It has differed from the beginning as I used to handwrite my books before having them typed up by a secretary. So, I had to make sure that he or she could read my handwriting. This process did not permit me to bring any change while the book was not typed. Here comes the personal computer I have started using five years ago with a total different setting. As I can now change my mind about a phrase I have just written, following the pace of my thoughts. I am definitely enjoying this new way of creating characters or spelling out my ideas more than before.

 

What’s your opinion of the publishing industry in the UK? What would you change about it if you could?

This is a question I am unable to answer, since I have never worked before with the UK publishing industry. As a matter of fact, I have just signed a “Contributing Author Agreement” with Oxford University Press, for the publication of a Handbook of Economy of Cameroon, edited by our renowned compatriot Pr. Monga Celestin from Harvard University. I must say that, for this small contribution, I was really impressed by the high degree of professionalism of the Institution I dealt with. I have published two books with ‘Les éditions L’Harmattan,’ a Paris based publishing company which is quite active in francophone Africa. But it was another story entirely when it came to the books’ distribution. Unfortunately, we are in West and Central Africa, still dependent on the former colonial powers for the publication of our books, since we have failed to create a functional local publishing industry. Worst, we still depend on them for the recognition of the value of our work, as they are the only ones who attribute literary awards, like the ‘Prix Goncourt’ in France which was won last week by a Senegalese novelist: Mohamed Mbougar Sarr! While I congratulate him, I am still of the opinion that we, Africans, should ourselves build up our own publishing industry and be able to promote our values in literature and the Arts.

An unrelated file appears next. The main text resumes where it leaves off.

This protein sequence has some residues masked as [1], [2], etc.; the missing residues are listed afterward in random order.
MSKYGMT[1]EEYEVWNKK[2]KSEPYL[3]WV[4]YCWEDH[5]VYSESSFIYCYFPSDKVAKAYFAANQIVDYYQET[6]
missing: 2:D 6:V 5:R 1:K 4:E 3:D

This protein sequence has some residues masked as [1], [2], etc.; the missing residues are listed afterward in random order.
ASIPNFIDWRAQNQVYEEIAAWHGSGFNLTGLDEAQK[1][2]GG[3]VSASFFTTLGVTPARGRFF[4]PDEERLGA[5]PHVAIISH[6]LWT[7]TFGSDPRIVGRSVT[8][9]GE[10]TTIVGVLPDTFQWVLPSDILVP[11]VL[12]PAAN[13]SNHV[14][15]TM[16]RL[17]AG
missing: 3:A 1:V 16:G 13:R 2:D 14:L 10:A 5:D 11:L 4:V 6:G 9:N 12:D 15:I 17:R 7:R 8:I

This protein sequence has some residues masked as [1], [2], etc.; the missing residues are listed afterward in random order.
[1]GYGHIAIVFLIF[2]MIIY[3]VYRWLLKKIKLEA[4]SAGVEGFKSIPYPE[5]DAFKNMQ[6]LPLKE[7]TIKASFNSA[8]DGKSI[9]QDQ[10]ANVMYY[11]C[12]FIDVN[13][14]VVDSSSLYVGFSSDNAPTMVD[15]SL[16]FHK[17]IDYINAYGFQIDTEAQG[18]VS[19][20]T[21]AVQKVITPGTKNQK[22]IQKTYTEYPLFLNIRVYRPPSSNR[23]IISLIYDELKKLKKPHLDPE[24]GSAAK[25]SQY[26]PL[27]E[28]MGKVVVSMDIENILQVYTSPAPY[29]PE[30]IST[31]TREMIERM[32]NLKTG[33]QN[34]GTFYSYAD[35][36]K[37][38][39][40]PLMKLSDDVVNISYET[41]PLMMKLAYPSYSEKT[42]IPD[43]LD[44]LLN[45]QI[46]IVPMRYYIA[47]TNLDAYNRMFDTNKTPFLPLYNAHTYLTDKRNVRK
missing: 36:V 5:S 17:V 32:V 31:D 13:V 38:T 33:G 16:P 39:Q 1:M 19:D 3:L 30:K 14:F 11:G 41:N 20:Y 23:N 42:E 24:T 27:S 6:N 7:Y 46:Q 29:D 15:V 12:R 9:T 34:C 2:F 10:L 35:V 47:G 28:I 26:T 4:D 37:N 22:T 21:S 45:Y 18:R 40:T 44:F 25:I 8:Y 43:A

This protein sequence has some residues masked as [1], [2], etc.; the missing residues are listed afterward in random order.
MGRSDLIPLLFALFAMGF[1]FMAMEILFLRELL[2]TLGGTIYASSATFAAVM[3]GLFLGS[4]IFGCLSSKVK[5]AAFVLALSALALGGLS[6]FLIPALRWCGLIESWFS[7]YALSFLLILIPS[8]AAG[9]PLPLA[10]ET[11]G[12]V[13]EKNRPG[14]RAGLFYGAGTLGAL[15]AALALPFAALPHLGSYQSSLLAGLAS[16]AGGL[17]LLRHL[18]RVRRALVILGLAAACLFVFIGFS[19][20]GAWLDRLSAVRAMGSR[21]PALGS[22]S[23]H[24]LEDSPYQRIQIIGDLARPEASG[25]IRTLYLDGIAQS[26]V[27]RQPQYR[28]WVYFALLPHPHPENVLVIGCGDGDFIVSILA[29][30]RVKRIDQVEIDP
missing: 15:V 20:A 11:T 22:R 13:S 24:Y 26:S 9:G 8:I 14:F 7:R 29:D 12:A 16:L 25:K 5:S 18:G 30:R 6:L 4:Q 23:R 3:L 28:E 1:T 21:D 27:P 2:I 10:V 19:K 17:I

Which is your favourite book out of the ones you’ve written?

This is a very difficult question to answer, because I do love all my children! But if I had to select five among my books it would be easier because those are the ones carrying important values and ideas I would like Africans to share – because they are the first audience I want my work to reach – I would then select:

  • One fiction: Comme c’est beau la nuit une mer déchainée (Editions Clé, Yaoundé, 2013), which stresses the necessity for Africans to unite;